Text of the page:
Fordham’s New “Airblades” Slash the Need for Paper Towels


The new Dyson “Airblade” claims to dry hands, but it does a better job of terrifying the user with its sound, which is akin to a jet taking off. (Photo Illustration by Katherine Fotinos/The Observer)


I just went to the funeral for an old friend, the paper towel. Yes, that’s right, the paper towel. Apparently, Fordham University has kicked the paper towel to the curb. I discovered this a few weeks ago when I had to use the bathrooms in the Lowenstein lobby.  I am not one to frequent public restrooms, but I was in between classes doing some reading in the cafeteria when nature called.

The new Dyson “Airblade” claims to dry hands, but it does a better job of terrifying the user with its sound, which is akin to a jet taking off. (Photo Illustration by Katherine Fotinos/The Observer)

I reluctantly went down to the lobby and, well, took care of business. I washed my hands like any normal, hygienic person would do, but when I went to dry my hands, a sudden wave of panic came over me. “Where are the paper towels?” I thought to myself. Instead of ripping a clean paper towel from a shiny, metal canister, I was now staring at two white, modern Dyson hand dryers. Yes, Dyson, the king of vacuums, makes hand dryers; I was thinking the exact same thing.

I stuck my hands in the machine and stood there for a good minute until my hands were completely dry. As the sophisticated, technologically-advanced vacuum was sucking up the water molecules from my hands, I read on the machine that these Dyson driers were more sanitary and environmentally friendly than other driers. “Now, how can that be?” I said out loud. The older woman washing her hands gave me a concerned look. “She will know what I’m talking about once she tries one of these things,” I said to myself.

Dyson can’t be more sanitary than other hand dryers. They all blow hot air. If anything, you will get germs from the Dyson because you have to stick your hands in it. I am sure people have touched it with their skin.

I left the bathroom practically enraged. With no friend to vent to, I did the next best thing, I tweeted my frustrations: “New fancy Dyson dryers in the Lowenstein Lobby bathroom. Gee those must’ve been pricey. Is this why tuition went up? #fordhamproblems.” Shortly after, I learned Fordham was replacing all of the paper towels with hand dryers, though not all necessarily the Dyson kind, in the rest of Lowenstein. (Well, at the very least in the ladies’ rooms. I can’t say what goes on in the men’s restrooms.) My exasperation grew into distress.

You’re telling me I have no option but to use the hand dryers that sound like a small jet taking off and leave my hands damp? Not only will my hands suffer but also what happens if I spill my coffee in class? I can’t pull a hand dryer off the wall and bring it back to class. I need the wonderful absorbency of a paper towel. Leaving spilt liquids on the floor is a hazard! And don’t tell me to use toilet paper. I’d have to use half a roll in order to clean up my spilt coffee. We need paper towels.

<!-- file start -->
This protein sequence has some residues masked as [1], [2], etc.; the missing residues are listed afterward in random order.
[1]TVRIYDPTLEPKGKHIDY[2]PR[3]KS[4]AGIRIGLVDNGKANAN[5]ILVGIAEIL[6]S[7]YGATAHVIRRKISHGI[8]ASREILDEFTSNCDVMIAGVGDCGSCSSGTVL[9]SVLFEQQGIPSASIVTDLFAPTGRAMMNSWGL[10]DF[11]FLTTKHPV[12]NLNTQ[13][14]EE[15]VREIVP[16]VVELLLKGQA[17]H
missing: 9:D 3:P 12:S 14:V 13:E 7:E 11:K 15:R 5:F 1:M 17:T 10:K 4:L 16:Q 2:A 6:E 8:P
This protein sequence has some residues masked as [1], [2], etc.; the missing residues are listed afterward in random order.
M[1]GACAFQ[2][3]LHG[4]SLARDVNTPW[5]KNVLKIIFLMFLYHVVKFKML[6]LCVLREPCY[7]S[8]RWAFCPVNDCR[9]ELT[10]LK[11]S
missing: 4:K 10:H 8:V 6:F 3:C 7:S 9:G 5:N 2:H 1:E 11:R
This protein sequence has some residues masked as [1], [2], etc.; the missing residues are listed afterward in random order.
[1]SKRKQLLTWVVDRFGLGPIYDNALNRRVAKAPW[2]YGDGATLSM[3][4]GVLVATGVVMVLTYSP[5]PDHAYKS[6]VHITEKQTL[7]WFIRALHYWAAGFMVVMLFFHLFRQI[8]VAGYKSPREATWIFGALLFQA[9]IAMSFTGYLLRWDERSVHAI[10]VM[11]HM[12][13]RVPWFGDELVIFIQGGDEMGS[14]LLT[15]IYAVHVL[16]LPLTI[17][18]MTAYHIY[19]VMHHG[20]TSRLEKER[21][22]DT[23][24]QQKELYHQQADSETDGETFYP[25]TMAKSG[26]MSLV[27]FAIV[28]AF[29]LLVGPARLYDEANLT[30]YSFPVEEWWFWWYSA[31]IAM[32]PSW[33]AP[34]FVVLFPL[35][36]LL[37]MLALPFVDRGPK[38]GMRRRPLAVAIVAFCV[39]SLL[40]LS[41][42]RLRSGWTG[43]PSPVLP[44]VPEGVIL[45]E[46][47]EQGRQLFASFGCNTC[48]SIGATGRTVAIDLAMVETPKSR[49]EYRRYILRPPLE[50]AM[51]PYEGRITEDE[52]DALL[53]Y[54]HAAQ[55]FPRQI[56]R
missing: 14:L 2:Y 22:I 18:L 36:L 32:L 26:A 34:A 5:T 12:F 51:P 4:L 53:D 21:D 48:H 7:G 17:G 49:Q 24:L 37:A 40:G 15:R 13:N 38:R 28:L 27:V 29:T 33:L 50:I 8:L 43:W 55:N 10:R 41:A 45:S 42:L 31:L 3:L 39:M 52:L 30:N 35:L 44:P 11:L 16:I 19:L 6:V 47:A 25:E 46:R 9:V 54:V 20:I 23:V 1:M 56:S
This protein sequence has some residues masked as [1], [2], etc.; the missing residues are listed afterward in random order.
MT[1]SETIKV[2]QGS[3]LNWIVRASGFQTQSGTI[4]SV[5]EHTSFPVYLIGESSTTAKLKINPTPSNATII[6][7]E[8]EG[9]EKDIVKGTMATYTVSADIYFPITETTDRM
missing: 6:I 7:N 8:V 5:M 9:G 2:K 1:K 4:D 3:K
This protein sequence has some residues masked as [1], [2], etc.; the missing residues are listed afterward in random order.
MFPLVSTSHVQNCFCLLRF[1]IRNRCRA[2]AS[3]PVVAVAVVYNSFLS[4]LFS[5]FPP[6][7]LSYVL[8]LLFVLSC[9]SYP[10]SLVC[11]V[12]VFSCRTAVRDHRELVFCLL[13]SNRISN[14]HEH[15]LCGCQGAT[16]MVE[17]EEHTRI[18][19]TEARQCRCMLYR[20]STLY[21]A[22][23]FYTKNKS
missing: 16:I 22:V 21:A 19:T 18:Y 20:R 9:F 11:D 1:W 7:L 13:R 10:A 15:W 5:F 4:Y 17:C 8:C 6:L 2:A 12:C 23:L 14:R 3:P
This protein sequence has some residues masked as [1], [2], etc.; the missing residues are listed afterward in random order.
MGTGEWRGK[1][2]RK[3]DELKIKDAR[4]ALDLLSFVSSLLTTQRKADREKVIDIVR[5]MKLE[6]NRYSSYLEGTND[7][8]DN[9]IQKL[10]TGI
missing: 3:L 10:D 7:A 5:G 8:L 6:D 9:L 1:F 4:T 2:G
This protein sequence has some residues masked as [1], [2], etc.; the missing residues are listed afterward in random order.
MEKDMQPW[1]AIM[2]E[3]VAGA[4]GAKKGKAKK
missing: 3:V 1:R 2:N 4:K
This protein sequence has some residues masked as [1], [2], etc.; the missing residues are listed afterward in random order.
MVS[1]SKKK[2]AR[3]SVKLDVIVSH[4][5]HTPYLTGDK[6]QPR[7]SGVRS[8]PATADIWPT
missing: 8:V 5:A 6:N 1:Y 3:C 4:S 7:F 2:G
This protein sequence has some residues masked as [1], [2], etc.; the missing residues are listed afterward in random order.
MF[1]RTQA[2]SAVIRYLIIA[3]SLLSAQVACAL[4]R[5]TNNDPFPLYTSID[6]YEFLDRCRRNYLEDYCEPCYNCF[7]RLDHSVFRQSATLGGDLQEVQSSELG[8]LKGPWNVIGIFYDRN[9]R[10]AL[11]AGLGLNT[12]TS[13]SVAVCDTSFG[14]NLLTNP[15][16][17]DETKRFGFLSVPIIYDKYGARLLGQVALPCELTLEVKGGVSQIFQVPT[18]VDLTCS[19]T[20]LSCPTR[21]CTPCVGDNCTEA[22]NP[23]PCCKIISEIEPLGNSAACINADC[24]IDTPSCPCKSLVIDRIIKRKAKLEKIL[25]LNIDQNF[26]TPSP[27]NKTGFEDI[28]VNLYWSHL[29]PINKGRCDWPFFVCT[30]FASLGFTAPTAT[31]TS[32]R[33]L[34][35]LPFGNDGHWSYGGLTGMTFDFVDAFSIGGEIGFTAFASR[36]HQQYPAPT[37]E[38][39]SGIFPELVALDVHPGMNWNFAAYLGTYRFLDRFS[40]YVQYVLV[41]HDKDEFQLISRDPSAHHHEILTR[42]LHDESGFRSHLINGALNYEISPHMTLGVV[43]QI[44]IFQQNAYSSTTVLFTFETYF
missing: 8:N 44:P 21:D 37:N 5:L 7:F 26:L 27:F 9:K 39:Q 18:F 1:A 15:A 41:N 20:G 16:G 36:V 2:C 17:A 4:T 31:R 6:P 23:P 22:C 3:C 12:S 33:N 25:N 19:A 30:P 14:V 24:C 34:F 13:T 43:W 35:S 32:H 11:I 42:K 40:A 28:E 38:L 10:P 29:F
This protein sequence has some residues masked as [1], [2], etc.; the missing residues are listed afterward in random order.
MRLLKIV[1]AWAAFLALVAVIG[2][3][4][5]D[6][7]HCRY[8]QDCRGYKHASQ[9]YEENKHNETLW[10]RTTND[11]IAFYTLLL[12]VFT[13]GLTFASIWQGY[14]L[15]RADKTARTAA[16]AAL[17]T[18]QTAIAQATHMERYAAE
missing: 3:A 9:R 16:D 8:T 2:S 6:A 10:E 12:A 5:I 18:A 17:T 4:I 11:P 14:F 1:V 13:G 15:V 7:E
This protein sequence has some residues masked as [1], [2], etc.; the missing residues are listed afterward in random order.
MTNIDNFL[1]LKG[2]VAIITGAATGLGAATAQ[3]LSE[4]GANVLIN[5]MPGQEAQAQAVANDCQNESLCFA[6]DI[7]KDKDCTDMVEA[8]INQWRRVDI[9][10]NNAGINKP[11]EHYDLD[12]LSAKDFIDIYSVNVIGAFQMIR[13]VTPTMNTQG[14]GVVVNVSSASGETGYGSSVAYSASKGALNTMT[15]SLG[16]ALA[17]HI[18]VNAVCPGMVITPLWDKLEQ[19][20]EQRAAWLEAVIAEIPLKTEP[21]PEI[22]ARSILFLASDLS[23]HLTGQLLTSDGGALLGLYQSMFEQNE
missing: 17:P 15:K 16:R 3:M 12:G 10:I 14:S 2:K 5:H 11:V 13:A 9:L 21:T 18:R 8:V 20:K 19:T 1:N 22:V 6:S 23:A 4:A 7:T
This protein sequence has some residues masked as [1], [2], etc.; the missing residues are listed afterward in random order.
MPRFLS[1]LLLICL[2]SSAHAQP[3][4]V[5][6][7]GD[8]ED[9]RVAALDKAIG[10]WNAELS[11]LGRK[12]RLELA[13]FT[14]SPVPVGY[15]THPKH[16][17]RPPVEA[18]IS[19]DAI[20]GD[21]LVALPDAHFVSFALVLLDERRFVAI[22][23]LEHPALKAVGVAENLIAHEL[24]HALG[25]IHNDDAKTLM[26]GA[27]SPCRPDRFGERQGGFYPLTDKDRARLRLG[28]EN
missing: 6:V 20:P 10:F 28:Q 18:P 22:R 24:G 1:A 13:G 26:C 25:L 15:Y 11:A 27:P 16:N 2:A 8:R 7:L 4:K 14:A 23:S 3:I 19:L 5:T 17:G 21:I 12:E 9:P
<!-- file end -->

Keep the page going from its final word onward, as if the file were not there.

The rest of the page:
Because I couldn’t let this go, I had to do some research. I paid a visit to Dyson’s website. They call their hand dryers the “airblade.” That is not name you want to give to a product that dries hands. I think it is time to get a new marketing staff. I found that the white airblade could cost anywhere from $900 to $1,000. I guess you could call it the Cadillac of hand dryers.

There are plenty of other hand dryers that cost a mere $200 to $400. Granted it’s a one-time cost to buy and install a hand dryer, compared to purchasing multiple packs of paper towels per year. I get it. However, don’t disparage my friend the paper towel, who is quite efficient. I read on Dyson’s website that their eco-friendly dryers will efficiently dry my hands in 12 seconds. If Dyson’s definition of efficient is “wet hands,” then that is what 12 seconds will get you.

Hand dryers may be more eco-friendly, but paper towels can be, too. There are such things as biodegradable paper towels that are made from recycled products. That helps the environment as well.

I think it is safe to say that we cannot rely entirely on technology. The hand driers will break at some point. It happens. Are we just supposed to walk around with sopping wet hands?

Change is hard to accept. I guess in the long run, Fordham’s obsession with going green will eventually pay off.  Still, that initial $2,000 investment bothers me.  Perhaps Fordham University may pass some of its savings onto its students in the form of additional financial aid.

Maybe Fordham University is trying to make a statement to people who use the lobby bathrooms. Personally, I don’t think people care what brand name is drying their hands; they just want to use the bathroom. They’re not checking the toilets and sinks to make sure they are made by Kohler.

Toilet paper will be next. You laugh! Watch. The next time I walk into the bathroom, there will be newly installed toilets that can blow the hot air up, well, you know where.